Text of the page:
Half-mast - Examples - United States

United States

In the United States, the President can issue an executive order for the flag of the United States to be flown at half-staff upon the death of principal figures of the United States government, and others, as a mark of respect to their memory. When such an order is issued, all government buildings, offices, public schools and military bases are to fly their flags at half-staff. Under federal law (4 U.S.C. § 7(f)), the flags of states, cities, localities, and pennants of societies, shall never be placed above the flag of the United States; thus, all other flags also fly at half-staff when the U.S. flag has been ordered to fly at half-staff.

Governors of the several U.S. states or territories are authorized by federal law to order all U.S. and state flags in their jurisdiction flown at half-staff as a mark of respect for a former or current state official who has died, or for a member of the armed forces who has died in active duty. The governor's authority to issue the order is more restricted than the president's and does not include the discretion to issue the order for state residents who do not meet the criteria stated. Since a governor's executive order affects only his or her state, not the entire country, these orders are distinguished from presidential proclamations.

Under 4 U.S.C. § 7(m) the flag of the United States is to be flown at half-staff in following circumstances:

  • For thirty days after the death of a current or former president or president-elect, as occurred after the death of President Reagan and the death of President Ford.
  • For ten days after the death of a current vice president, current or retired chief justice, or current speaker of the House of Representatives.
  • From the day of death until interment of an Associate Justice of the Supreme Court, a secretary of an executive or military department, a former vice president, or the governor of a state, territory, or possession.
  • On the day of death and the following day for a Member of Congress.
  • On Memorial Day until noon.
  • Upon presidential proclamation, which has recently included: the interment of Frank Buckles, the death of Senator Ted Kennedy; the remembrance of the 9/11 attacks the death of Pope John Paul II, the Space Shuttle Columbia disaster in 2003, the victims of Hurricane Katrina, the Indian Ocean earthquake and tsunami, the deaths of Coretta Scott King and Rosa Parks, Virginia Tech massacre, Fort Hood massacre, the death of Libyan Ambassador Chris Stephens, and the 2012 shooting in Aurora Colorado.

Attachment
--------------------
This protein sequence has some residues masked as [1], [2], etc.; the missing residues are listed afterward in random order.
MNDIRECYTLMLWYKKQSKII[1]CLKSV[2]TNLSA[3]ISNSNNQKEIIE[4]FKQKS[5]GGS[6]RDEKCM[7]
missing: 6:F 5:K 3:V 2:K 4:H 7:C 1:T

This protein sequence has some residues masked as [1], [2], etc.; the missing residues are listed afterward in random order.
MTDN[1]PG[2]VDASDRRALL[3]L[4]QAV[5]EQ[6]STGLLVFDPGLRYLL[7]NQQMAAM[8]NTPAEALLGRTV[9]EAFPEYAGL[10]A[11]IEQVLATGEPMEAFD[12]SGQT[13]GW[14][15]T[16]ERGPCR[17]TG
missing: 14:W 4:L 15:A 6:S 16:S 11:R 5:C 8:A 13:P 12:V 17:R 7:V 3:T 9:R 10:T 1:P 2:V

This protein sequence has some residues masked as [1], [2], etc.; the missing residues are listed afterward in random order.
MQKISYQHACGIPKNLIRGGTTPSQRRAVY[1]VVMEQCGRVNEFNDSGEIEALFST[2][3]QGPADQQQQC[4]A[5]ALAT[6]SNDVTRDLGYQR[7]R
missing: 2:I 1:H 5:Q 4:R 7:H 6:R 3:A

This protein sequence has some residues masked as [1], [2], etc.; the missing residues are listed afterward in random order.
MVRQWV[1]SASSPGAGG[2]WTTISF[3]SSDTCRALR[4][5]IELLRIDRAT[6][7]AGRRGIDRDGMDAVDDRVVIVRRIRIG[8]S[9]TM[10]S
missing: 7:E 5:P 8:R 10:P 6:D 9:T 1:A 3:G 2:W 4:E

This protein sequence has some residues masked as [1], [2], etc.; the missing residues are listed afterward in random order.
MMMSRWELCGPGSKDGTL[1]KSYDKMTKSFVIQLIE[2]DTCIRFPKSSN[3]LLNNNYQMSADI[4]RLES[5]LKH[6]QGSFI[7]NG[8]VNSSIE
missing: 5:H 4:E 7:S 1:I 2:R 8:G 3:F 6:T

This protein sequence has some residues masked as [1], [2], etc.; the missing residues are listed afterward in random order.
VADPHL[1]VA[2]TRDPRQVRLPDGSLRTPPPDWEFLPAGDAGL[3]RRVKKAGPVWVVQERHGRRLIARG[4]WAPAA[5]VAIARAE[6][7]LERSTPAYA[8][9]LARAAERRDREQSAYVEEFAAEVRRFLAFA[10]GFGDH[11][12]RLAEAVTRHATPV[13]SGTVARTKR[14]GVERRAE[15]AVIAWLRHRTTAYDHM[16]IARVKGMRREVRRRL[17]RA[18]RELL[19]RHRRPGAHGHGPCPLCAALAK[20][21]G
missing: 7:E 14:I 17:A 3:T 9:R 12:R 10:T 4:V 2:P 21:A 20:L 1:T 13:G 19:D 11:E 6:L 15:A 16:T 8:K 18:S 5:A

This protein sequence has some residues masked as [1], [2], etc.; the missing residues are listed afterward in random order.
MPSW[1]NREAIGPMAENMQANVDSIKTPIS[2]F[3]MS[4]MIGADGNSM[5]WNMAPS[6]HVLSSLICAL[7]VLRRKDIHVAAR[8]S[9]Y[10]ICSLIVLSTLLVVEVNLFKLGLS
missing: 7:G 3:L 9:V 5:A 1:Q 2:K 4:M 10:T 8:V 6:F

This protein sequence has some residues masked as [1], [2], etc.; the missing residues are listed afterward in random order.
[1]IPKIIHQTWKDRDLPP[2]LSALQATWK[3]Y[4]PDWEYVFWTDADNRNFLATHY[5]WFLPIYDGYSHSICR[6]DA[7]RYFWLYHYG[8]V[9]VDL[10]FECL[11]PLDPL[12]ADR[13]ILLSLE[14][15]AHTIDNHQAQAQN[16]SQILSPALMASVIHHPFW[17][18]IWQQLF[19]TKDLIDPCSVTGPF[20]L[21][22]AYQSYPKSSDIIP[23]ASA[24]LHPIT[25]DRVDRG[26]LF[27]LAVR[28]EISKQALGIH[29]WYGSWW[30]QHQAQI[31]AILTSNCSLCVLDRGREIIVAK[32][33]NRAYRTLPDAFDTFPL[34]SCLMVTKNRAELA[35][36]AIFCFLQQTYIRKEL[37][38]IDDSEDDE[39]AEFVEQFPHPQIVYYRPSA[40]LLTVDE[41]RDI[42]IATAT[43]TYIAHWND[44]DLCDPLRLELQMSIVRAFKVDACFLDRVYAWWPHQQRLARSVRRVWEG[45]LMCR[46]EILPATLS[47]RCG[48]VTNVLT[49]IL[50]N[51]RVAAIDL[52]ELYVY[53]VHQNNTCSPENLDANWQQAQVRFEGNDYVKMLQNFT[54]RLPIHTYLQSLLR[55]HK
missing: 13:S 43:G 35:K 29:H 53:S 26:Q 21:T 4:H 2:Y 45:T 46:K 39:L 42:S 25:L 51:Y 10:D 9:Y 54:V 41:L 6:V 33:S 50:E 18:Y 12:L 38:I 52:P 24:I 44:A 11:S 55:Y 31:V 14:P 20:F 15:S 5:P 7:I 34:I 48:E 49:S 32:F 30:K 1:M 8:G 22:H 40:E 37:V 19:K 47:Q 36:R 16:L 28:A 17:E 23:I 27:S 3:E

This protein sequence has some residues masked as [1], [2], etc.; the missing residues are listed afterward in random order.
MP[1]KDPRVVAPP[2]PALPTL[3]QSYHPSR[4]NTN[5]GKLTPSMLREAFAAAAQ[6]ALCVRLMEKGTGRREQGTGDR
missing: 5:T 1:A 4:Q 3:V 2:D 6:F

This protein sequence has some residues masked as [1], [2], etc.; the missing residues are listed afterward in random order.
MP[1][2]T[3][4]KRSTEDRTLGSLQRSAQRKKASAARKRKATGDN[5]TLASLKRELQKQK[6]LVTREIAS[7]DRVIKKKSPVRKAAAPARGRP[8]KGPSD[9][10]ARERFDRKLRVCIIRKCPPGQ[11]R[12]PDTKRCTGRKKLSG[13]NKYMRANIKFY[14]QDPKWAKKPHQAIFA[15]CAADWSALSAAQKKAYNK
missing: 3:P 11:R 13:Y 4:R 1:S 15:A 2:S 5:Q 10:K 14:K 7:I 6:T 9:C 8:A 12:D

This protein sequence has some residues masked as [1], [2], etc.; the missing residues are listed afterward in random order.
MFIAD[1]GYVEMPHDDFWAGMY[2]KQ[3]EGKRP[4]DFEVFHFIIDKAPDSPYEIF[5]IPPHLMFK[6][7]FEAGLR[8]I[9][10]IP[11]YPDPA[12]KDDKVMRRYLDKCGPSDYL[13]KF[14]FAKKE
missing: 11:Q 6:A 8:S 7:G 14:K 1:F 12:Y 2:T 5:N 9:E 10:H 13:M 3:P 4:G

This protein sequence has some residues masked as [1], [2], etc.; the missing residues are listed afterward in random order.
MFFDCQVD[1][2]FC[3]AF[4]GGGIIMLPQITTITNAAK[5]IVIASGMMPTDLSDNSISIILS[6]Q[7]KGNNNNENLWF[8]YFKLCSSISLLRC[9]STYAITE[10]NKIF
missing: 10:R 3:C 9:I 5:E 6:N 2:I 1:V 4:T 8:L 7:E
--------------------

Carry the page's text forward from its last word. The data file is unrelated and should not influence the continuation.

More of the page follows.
Federal law requires the flag be flown at half-staff on Peace Officers Memorial Day (May 15), unless that day is also Armed Forces Day. Yearly presidential proclamations also mandate that the flag be flown at half-staff on Pearl Harbor Remembrance Day (December 7), and Patriot Day (September 11).

On October 16, 2001, President George W. Bush approved legislation requiring the United States flag to be lowered to half-staff on all Federal buildings to memorialize fallen firefighters. Pub.L. 107-51 requires this action to occur annually in conjunction with observance of the National Fallen Firefighters Memorial Service. The date of the National Fallen Firefighters Memorial Service is traditionally the first Sunday in October. It is held at the National Fallen Firefighters Memorial in Emmitsburg, MD.

4 U.S.C. § 7(m) was modified with new legislation signed into effect on June 29, 2007, by President Bush, requiring any federal facility within a region, which proclaims half-staff to honor a member of the U.S. Armed Forces who died on active duty, to follow the half-staff proclamation.

Read more about this topic:  Half-mast, Examples

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Famous quotes related to united states:

    Madam, I may be President of the United States, but my private life is nobody’s damn business.
    Chester A. Arthur (1829–1886)

    I have ever deemed it fundamental for the United States never to take active part in the quarrels of Europe. Their political interests are entirely distinct from ours. Their mutual jealousies, their balance of power, their complicated alliances, their forms and principles of government, are all foreign to us. They are nations of eternal war.
    Thomas Jefferson (1743–1826)

    Fortunately, the time has long passed when people liked to regard the United States as some kind of melting pot, taking men and women from every part of the world and converting them into standardized, homogenized Americans. We are, I think, much more mature and wise today. Just as we welcome a world of diversity, so we glory in an America of diversity—an America all the richer for the many different and distinctive strands of which it is woven.
    Hubert H. Humphrey (1911–1978)

    The men the American people admire most extravagantly are the most daring liars; the men they detest most violently are those who try to tell them the truth. A Galileo could no more be elected President of the United States than he could be elected Pope of Rome. Both posts are reserved for men favored by God with an extraordinary genius for swathing the bitter facts of life in bandages of soft illusion.
    —H.L. (Henry Lewis)

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    Zora Neale Hurston (1891–1960)